The Courier-News from Bridgewater, New Jersey on March 14, 1987 · Page 21
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The Courier-News from Bridgewater, New Jersey · Page 21

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Bridgewater, New Jersey
Issue Date:
Saturday, March 14, 1987
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Page 21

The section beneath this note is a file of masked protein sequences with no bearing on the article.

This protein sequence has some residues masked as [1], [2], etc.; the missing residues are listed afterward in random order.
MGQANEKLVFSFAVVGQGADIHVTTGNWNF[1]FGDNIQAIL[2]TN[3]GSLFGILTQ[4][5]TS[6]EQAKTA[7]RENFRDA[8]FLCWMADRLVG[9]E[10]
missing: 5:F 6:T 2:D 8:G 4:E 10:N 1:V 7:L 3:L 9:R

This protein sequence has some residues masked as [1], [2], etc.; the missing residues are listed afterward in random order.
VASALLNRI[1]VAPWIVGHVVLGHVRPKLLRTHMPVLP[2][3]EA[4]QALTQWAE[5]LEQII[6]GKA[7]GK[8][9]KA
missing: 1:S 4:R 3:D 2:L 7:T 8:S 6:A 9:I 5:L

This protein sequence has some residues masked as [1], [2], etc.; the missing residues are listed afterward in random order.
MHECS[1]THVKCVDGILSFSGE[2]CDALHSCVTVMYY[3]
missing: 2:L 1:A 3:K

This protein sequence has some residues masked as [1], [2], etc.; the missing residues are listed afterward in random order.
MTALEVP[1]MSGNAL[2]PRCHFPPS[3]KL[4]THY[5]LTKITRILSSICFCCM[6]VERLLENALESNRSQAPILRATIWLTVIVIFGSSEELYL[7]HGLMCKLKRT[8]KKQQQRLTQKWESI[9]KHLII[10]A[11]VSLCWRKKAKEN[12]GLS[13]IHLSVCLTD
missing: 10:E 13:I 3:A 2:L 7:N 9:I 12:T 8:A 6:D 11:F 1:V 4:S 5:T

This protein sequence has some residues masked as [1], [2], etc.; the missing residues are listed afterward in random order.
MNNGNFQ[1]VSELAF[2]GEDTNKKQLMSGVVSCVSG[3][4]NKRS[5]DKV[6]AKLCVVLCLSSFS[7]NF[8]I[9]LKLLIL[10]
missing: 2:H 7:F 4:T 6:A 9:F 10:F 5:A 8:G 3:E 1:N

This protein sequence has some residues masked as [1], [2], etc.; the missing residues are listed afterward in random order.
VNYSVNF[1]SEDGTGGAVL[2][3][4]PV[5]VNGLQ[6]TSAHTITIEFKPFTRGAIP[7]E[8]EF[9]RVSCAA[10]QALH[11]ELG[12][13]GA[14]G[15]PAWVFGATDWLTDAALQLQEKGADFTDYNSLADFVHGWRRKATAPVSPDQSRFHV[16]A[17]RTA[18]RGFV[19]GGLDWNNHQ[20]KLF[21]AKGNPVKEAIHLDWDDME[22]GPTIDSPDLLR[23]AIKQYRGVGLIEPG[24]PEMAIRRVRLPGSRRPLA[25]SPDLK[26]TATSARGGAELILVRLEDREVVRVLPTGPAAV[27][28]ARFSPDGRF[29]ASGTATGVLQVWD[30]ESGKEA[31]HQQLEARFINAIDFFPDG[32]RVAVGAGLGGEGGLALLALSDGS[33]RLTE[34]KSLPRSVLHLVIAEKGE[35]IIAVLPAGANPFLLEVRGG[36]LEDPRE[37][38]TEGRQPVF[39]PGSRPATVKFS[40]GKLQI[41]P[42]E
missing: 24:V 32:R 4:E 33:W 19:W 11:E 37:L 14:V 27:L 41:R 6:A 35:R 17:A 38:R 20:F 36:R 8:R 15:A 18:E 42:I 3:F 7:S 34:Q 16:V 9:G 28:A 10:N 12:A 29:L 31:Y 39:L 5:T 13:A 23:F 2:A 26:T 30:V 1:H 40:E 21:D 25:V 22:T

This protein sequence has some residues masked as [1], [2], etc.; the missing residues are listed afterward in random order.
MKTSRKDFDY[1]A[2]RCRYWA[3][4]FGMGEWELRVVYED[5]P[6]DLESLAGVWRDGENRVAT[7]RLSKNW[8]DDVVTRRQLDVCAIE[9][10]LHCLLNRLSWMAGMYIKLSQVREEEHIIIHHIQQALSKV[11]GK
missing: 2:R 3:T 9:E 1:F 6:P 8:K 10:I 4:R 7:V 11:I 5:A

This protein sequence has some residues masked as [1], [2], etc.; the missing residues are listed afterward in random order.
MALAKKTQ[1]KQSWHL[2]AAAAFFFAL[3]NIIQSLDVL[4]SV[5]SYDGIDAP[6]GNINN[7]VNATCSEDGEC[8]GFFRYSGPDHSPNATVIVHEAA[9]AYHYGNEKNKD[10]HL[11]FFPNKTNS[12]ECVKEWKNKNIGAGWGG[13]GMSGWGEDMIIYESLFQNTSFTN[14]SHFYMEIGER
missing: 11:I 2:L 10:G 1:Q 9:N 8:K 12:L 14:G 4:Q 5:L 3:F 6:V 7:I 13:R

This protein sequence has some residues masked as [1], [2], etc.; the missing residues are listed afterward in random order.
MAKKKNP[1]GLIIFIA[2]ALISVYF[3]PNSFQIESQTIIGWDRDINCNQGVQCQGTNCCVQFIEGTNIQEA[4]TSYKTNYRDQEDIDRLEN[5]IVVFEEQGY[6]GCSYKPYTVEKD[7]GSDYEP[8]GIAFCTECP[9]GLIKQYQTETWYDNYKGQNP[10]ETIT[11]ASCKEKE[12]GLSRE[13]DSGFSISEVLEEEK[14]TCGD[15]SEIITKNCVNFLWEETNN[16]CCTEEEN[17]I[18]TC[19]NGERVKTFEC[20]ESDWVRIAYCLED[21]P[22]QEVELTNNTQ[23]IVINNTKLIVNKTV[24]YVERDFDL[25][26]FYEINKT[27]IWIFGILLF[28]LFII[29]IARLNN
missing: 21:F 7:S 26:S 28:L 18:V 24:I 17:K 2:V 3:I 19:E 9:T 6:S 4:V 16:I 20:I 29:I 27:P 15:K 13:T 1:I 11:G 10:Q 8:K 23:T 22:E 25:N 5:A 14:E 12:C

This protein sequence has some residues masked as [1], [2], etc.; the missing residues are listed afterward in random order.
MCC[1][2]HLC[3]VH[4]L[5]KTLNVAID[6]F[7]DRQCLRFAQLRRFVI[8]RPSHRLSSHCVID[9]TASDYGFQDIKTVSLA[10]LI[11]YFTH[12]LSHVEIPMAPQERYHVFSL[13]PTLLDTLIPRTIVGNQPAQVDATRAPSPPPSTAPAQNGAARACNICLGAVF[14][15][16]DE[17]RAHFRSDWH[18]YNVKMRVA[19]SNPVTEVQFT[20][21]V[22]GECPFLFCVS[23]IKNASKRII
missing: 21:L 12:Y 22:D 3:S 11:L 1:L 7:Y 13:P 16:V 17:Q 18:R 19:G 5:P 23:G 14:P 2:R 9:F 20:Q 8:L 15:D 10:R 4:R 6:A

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r TheGouner-Neujs C-1 NCAA basketball C-3 D Pro baseball C-6 Wrestling C-4 Saturday, March 14, 1987 u North roars again Lions win third crown is the bests By KEVIN L. WHITMER Courier-News Staff Writer PISCATAWAY - Beth Gromlowicz, Darlene Andrews, Lori Kuchman and Jen Morecraft started something they can't finish. But that didn't stop them from putting their hearts and soles into last night's Group 3 state championship game against Mendham. The four North Hunterdon seniors led a Lion attack that literally ran over, past and around Mendham to the tune of 82-40 for the state championship at the Louis Brown Athletic Center. North has now won 81 straight games, one shy of Gloucester Catholic's state record. The four seniors have been at the center of it all, and last night they put an exclamation point at the end of their high school careers. "We wanted to leave our mark," said Gromlowicz, who led all scorers with 28 points. She was named Most Valuable Player, but the whole North team had a piece of the trophy especially the seniors. "We finally put it all together tonight," North coach Bill Snyder said. "I kept waiting for it all year. I guess we saved the best for last." It didn't take long for North to get rolling. The Lions jumped out to a 19-8 lead after one quarter. Their cold-shooting starts in their last two wins were a thing of the past; this was their night. They were ready to play this game. Gromlowicz had eight in the first quarter, and Andrews added six to help North jump ahead. But more importantly, they set the tone for the rest of the game. Mendham couldn't stop North's running game. When the Lions are shooting well and running, See NORTH on Page C-4 - n : . ' --r-.; Y ' l . K ' . W - V.-Y r'T'1... . Nev photo rv S!ev K'nvii Marty Vybihal, an assistant coach at Bridgewater-Raritan West, gives the victory signal as the Golden Falcons soar to a victory in the state Croup 3 finals at the Brown Athletic Center in Piscataway. PlaninrfiAlffl'Q Mi miter is Vfcfiidv to face Lady Knights today I By JOE CALABRESE Courier-News Staff Writer . Kim Hunter of Plainfield has no ' intention of playing her final collegiate basketball game less than 10 miles from her hometown. "We didn't come up here to lose," said Hunter, a former Union Catholic High School standout. She will start at point guard for Duke this afternoon when the Lady Blue Devils (19-9) play No. 5-ranked Rutgers in a second-round game in the National Collegiate Athletic Association Women's Basketball Tournament at the Louis Brown Athletic Center. Game . time is 2 o'clock. . "All we've heard lately is Rutgers this, Rutgers that, Rutgers is fantas- t tic, but all I know is that basketball ; games aren't won in polls or in the media or on paper," said the 5-foot-5 Hunter. "They're won on the court." , And on the court is where Kim Hunter is most comfortable. Even though she has been a reserve most of the season to fellow senior Carol Son-zogni of Teaneck, Hunter regained her starting role in the recent Atlantic Coast Conference Tournament and has held it since. "Kim has had some excellent games for us, and she's struggled on some other occasions, but I think she's ready to play well for us against Rutgers since she's going to have some friends and relatives there," said Duke coach Debbie Leonard. "She'll be a key factor for us." Hunter appreciates the kind words from her coach, but realizes this game could be her last hurrah. It's one loss and out. But to Kim Hunter, it won't be the end of the world. "Win or lose," she said, "all I know is that our team will have left our hearts out there on the court." Hunter also realizes that if Duke is to win no team has defeated the Lady Knights at home since Penn State's victory two years ago she must play well. "I've got to control the tempo, break when Debbie wants us to run, run offense, distribute the ball effectively and generally just be a coach out on the floor," Hunter said. Those responsibilities are much more than Hunter shouldered while playing at Union Catholic under head coach Kathy Matthews. "In high school, I had a different role," she said. "I was pretty much allowed to do whatever I was comfortable doing. But the reason was I didn't have as many great players that surround me (as) here." Hunter doesn't remember who recruited her out of high school. She loved Duke the first time she set eyes on the campus. "It was my first and only visit, and I knew I wanted to go there," she said. "I just fell in love with the place." The difference between then and now, according to Hunter, is incredible. "When I arrived at Duke the pro- By TOM LONG Courier-News Staff Writer PISCATAWAY - Bridgewater-Raritan West state champions, 1987. West shocked the skeptics, stunned the non-believers and yes, perhaps even surprised their own faithful fans. But the Golden Falcons last night proved their basketball superiority among Group 3 schools when they posted an impressive 76-57 victory over Shabazz High School of Newark in the state Group 3 finals before 4,000 fans at the Lious Brown Athletic Center here. As it has often been during this magical season, the man of the hour for West (29-1) was senior guard Eric Murdock, who pumped in 28 points and pulled down' 14 rebounds. But there were many heroes this night, including unsung forward Bill Ettel, who scored 14 points and had five rebounds and junior guard Dave Miller, who hit for 18 points, including eight-for-eight at the foul line. "Super, just super what else can you say," said West coach Vaughn Stapleton moments after the stirring victory. "At halftime I felt that we could stay with them. But I told the kids that they had to take the ball to the basket. And that's what we did." The Golden Falcons, overlooked by many as a state contender when the tournament started two weeks ago, did more than stay with Shabazz (24-2). West jumped out to a quick lead, saw if dwindle away, but came back in the second half with a ferocious all-around effort and outscored the Newark school 25-9 in the fourth quarter. The Golden Falcons, confident at the outset, surged to a 22-16 lead after one quarter as Murdock hit for 10 points and Ettel added six. But Shabazz, with junior forward Reggie Collins scoring eight of his team-high 21 points and 6-foot-9 senior center Anthony Avent adding six in the second quarter, grabbed a 32-30 lead at the half. . After having its inside game shut out in the second quarter, West began More inside Columnist Paul Franklin writes about the things B-R West overcame on the way to this state title. Page C-5. Players from Malcom X. Shabazz had plenty of praise for Eric Murdock and his teammates from B-R West. Page C-5. gram was in a rebuilding process," she said. "We were trying to come through the ranks in a very tough league, and I think Debbie worked hard to get the type of players she wanted and needed to improve the program. The key was that she was patient. "I got a chance to see the program grow and that's been exciting. Just to play a small role in that has been tremendously rewarding." But Hunter doesn't want it to end yet. Not for a few more weeks. "Let's face it, we having nothing to lose and everything to gain," Hunter said of this afternoon's game with Rutgers. "I personally think we're in a good situation because nobody expects us to win but us. I know I don't feel any pressure, and I don't think my teammates do either." An upset would allow Duke a berth in the East regional next week in Fayetteville, N.C., where the Atlantic Coast Conference Tournament was ... i A KIM HUNTER ...a starter at Duke held two weeks ago. But a loss this afternoon would mark the end of Kim Hunter's collegiate basketball career. "Yeah, I'll probably get a little ' emotional about that when the time comes because I have some good memories," she said. "But when it does come to an end, I'll just look forward to going to Seton Hall Law School to pursue my dream of becoming a lawyer." to penetrate and get good shots in the third quarter to take the lead for good. The game was last tied at 42-42, when Collins hit an 18-foot jumper from the left side for Shabazz with 3:35 left in the quarter. Seconds later, Ettel drove the left baseline, banked in a layup and was fouled by Avent to put West ahead 44-42. Ettel's free throw was good and the Golden Falcons never trailed after that. "Billy (Ettel) was very, very confident tonight," explained Stapleton. "He doesn't have great ability, but he's a gutsy kid. He was the guy who was encouraging everyone else at halftime he showed his leadership tonight." Holding a slim 51-48 lead entering the fourth quarter, West began the surge that would clinch the state championship. Murdock, who seemed to be everywhere in the opening minutes of the fourth quarter, followed up a miss with a layup to make it 53-48. Alray Blackmon canned a jumper from the right corner to cut the deficit to 53-50, but Shabazz would never get closer. Murdock answered Blackmon's basket by posting up and sinking a jump-hook in the paint for a five-point lead and, moments later, put back a miss by Dave Miller to make it 57-50 in favor of West with just under six minutes to play. : "I'll be honest with you, I've See WEST on Page C-5 The Hall falls to Niagara BUFFALO, N.Y. (AP) - Seton Hall made a late charge, but fell short last night as Niagara held on for a 74-65 victory in the first round of the National Invitation Tournament The Purple Eagles, 21-9, advanced after withstanding several late rallies by the 15-14 Pirates, who had closed to within three at 68-65 on Mark Bryant's 3-point shot with 1:02 to play. But Alex Agudio, who scored a career-high 34 points, hit four of four free throws and Gary Bossert added two more from the foul line to ensure the victory. Bryant led the Pirates with 19 points, while Ramon Ramos had 18 points and a team-high 11 rebounds. Niagara scored only one more field goal than Seton Hall, but won the game by canning 24 of 30 from the See HALL on Page C-3 Mets' John Gibbons shoots to back up Gary Carter ST. PETERSBURG, Fla. John Gibbons remembers the days when he had a Gary Carter poster on the wall in his room. "That was when I was an 18-year-old kid playing minor league ball in Kingsport," Gibbons recalled yesterday as he sat in Mets locker room at Huggins-Stengel Field. "Gary was the best and I wanted to be like the best." Gibbons chuckled. "I've taken that poster down," he said. There was a time, in December 1984, when Gibbons wished he'd never heard of Gary Carter. That was right after the Mets acquired Carter in a trade with Montreal. Suddenly, Gibbons' whole world was shaken. "IT WAS A SHOCK," Gibbons said this week. "A letdown. Until then, I figured I was going to get a real shot at being the Mets' No. 1 catcher the next year. But, once they had Gary, you knew he'd play every day and I didn't know what would happen to me." Almost everybody is familiar with the John Gibbons saga. A spring training sensation three years ago as 21-year-old rookie, Gibbons suffered a fractured cheekbone in late March and a strained elbow the next month. He was eventually sent back to the minor leagues and he remained there for the rest of 1984, all Spring training John Belis Courier-News Sports Writer of 1985 and most of 1986. But now Gibbons is back. He's one of five catchers in camp battling for the No. 2 job behind Carter. "There was a time when I'd lost confidence in myself," Gibbons admits. "I was struggling and I wondered whether the Mets had given up on me. When you're down in the minors and somebody like Gary is ahead of you, you start wondering whether you're ever going to get out of there." Yet now Gibbons' confidence is sky-high. He considers himself the best defensive catcher in the organization and he's probably right He led the International League with a .993 fielding percentage last season and there's every indication that the Mets are high on him. "THE CRUCIAL TIME for me came last August when Gary injured his thumb and they brought me up from Tidewater," says Gibbons. "I think I proved to them that I could do the job." Gibbons batted .474 in eight games for the Mets with four doubles and a home run. He was also the middle man in the Mets' most spectacular defensive play of the season, tagging out Garry Templeton at the plate in San Diego despite a fierce collison. Gibbons then scrambled to his feet and threw to third base to complete a double play that ended the game. "Yeah, I got some good publicity from that play," Gibbons said. "It made the highlight film. The important thing is that now I'm back in their plans. "I've faced a lot of adversity and learned to handle it . I'm more mature than I was three years ago. More relaxed. And I'm a better ballplayer." Gibbons gets excited just talking about catching. "I've been a catcher since my second year in Little League," he says. "I love it It's the perfect spot for me. Even playing other sports, like football, I always liked getting dirty. You don't have to be fast to be a catcher just tough. "As a kid, I used, to watch all of the catchers on television. I'd watch their stance or the way they held their glove to set the target. Then, I'd practice in front of the mirror. Every catcher does things differently. Johnny Bench was my favorite, but you couldn't copy him because he was such a natural He didn't do things the way they teach you." GIBBONS THINKS HE was born to be a catcher. "After a while, you feel naked when you're not wearing the catching gear," he says. "I get a good feeling when I'm wearing the equipment It's a feeling of extra strength. Like I'm wearing armor. "You get to the point where you're more comfortable squatting than you are standing up." And yet, as much as he loves the position defensively, Gibbons is convinced that he'll have to produce offensively to win the backup job. So far, he's 2-for-6 this spring and he's scheduled to play this afternoon when the Mets face the Red Sox at Al Lang Stadium. See METS on Page C-4- Cnminn UU irKINU bLtNt: Expanded coverage THE AREA'S BEST: The Courier-News f from maior eaeue haspha rs snrini? tua kQt hLothnll ntavorc : fmm mainr Ipnono hacohall'c cnrino HQ XI WGGK training camps continues. salutes the best basketball players and wrestlers in Central Jersey. TO CALL THE EDITOR Sports Editor Tom Perry can be reached by calling 722-8800, ext. 446.